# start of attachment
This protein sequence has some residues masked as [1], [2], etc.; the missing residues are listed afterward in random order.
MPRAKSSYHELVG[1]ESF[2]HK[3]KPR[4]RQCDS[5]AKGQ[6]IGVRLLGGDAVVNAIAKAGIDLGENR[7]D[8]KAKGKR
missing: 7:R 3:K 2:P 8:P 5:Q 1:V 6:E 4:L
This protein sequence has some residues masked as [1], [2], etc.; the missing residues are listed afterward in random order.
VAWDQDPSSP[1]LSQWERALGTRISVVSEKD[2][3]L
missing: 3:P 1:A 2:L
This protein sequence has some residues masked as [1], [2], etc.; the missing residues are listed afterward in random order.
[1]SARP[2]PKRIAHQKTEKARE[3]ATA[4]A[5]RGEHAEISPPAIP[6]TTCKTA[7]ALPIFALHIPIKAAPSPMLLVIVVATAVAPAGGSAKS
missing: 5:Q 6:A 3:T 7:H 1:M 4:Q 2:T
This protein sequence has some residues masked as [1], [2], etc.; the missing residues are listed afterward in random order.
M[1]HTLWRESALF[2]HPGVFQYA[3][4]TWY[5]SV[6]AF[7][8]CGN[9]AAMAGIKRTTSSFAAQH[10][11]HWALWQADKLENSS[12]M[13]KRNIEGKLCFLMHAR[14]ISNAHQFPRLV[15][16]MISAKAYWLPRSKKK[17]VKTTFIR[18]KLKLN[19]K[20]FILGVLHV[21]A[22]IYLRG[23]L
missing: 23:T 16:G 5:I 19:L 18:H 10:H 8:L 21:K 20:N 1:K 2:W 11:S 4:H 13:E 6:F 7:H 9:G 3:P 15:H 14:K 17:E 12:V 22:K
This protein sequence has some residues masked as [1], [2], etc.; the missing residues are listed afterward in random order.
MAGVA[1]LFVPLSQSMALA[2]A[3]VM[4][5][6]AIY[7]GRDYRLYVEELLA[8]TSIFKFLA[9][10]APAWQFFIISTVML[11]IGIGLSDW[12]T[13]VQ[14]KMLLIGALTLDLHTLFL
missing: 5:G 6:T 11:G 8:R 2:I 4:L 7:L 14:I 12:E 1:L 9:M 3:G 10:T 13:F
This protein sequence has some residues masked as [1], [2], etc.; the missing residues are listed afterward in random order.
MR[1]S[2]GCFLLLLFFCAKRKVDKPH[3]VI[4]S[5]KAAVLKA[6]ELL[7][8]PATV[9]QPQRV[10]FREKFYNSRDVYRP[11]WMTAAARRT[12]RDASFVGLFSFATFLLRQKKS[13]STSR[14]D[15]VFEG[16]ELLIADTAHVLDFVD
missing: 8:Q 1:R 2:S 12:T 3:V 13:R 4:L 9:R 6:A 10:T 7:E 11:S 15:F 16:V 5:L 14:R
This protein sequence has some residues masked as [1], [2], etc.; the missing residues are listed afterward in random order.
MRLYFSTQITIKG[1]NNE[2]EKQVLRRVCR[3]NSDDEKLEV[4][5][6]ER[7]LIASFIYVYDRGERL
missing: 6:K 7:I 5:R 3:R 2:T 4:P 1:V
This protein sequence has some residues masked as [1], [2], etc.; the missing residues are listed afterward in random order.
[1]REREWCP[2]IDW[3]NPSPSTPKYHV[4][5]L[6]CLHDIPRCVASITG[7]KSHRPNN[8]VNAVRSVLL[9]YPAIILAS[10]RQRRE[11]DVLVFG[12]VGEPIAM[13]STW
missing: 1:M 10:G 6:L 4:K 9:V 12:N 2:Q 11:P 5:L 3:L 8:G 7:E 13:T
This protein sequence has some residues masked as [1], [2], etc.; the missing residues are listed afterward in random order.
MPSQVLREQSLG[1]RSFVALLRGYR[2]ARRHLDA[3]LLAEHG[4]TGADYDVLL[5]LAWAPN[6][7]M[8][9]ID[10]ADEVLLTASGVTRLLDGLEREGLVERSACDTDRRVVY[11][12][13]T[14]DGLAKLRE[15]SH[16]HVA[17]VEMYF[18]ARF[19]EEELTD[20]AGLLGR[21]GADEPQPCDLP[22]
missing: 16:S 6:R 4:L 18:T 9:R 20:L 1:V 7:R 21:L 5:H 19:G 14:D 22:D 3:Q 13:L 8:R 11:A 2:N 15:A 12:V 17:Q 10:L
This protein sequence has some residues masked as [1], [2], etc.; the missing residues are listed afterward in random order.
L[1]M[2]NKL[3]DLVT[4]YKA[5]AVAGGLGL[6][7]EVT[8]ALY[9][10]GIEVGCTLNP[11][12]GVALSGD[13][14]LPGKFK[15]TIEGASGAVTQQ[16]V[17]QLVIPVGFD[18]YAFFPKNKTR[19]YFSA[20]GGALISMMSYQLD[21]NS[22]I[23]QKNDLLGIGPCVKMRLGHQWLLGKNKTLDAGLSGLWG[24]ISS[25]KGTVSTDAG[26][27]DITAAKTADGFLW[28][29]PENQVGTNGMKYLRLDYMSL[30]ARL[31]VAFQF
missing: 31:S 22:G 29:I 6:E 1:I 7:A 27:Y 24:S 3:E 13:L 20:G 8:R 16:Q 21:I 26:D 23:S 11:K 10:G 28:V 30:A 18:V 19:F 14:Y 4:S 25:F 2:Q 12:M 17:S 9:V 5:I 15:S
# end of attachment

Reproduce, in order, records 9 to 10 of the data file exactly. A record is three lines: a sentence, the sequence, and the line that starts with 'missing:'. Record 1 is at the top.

This protein sequence has some residues masked as [1], [2], etc.; the missing residues are listed afterward in random order.
MPSQVLREQSLG[1]RSFVALLRGYR[2]ARRHLDA[3]LLAEHG[4]TGADYDVLL[5]LAWAPN[6][7]M[8][9]ID[10]ADEVLLTASGVTRLLDGLEREGLVERSACDTDRRVVY[11][12][13]T[14]DGLAKLRE[15]SH[16]HVA[17]VEMYF[18]ARF[19]EEELTD[20]AGLLGR[21]GADEPQPCDLP[22]
missing: 16:S 6:R 4:L 18:T 9:R 20:L 1:V 7:R 21:L 5:H 19:G 14:D 22:D 3:Q 13:L 8:R 11:A 2:N 15:A 12:V 17:Q 10:L
This protein sequence has some residues masked as [1], [2], etc.; the missing residues are listed afterward in random order.
L[1]M[2]NKL[3]DLVT[4]YKA[5]AVAGGLGL[6][7]EVT[8]ALY[9][10]GIEVGCTLNP[11][12]GVALSGD[13][14]LPGKFK[15]TIEGASGAVTQQ[16]V[17]QLVIPVGFD[18]YAFFPKNKTR[19]YFSA[20]GGALISMMSYQLD[21]NS[22]I[23]QKNDLLGIGPCVKMRLGHQWLLGKNKTLDAGLSGLWG[24]ISS[25]KGTVSTDAG[26][27]DITAAKTADGFLW[28][29]PENQVGTNGMKYLRLDYMSL[30]ARL[31]VAFQF
missing: 31:S 22:G 29:I 6:E 1:I 7:A 27:Y 24:S 3:E 13:L 20:G 8:R 16:Q 21:I 26:D 23:S 11:K 10:G 28:V 30:A 18:V 19:F 14:Y 4:S 25:F 2:Q 12:M 17:S 9:V 5:I 15:S